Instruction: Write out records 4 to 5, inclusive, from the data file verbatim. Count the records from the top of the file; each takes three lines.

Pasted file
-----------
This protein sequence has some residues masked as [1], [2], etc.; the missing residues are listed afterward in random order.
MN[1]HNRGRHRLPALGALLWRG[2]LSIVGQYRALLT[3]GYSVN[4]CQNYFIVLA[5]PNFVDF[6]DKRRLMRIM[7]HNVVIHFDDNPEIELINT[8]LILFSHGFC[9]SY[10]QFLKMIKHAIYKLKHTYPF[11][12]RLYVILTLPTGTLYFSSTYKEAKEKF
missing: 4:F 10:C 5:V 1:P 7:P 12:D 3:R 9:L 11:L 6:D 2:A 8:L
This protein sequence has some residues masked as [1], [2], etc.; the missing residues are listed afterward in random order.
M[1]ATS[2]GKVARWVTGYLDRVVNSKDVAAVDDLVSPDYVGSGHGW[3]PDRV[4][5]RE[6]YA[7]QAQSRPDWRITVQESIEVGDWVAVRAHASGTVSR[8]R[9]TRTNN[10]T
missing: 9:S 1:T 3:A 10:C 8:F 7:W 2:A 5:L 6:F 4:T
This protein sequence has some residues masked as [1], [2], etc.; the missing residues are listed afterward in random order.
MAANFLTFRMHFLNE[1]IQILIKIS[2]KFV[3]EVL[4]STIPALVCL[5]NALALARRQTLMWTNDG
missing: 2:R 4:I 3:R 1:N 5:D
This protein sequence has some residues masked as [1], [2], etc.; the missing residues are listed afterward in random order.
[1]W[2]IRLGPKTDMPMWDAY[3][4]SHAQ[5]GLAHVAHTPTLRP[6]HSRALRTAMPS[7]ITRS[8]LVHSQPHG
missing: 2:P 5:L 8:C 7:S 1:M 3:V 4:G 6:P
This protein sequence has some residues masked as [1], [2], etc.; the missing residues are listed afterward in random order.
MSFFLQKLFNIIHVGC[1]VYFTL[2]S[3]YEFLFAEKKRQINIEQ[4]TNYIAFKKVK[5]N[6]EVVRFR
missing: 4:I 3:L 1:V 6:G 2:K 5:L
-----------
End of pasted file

This protein sequence has some residues masked as [1], [2], etc.; the missing residues are listed afterward in random order.
[1]W[2]IRLGPKTDMPMWDAY[3][4]SHAQ[5]GLAHVAHTPTLRP[6]HSRALRTAMPS[7]ITRS[8]LVHSQPHG
missing: 2:P 5:L 8:C 7:S 1:M 3:V 4:G 6:P
This protein sequence has some residues masked as [1], [2], etc.; the missing residues are listed afterward in random order.
MSFFLQKLFNIIHVGC[1]VYFTL[2]S[3]YEFLFAEKKRQINIEQ[4]TNYIAFKKVK[5]N[6]EVVRFR
missing: 4:I 3:L 1:V 6:G 2:K 5:L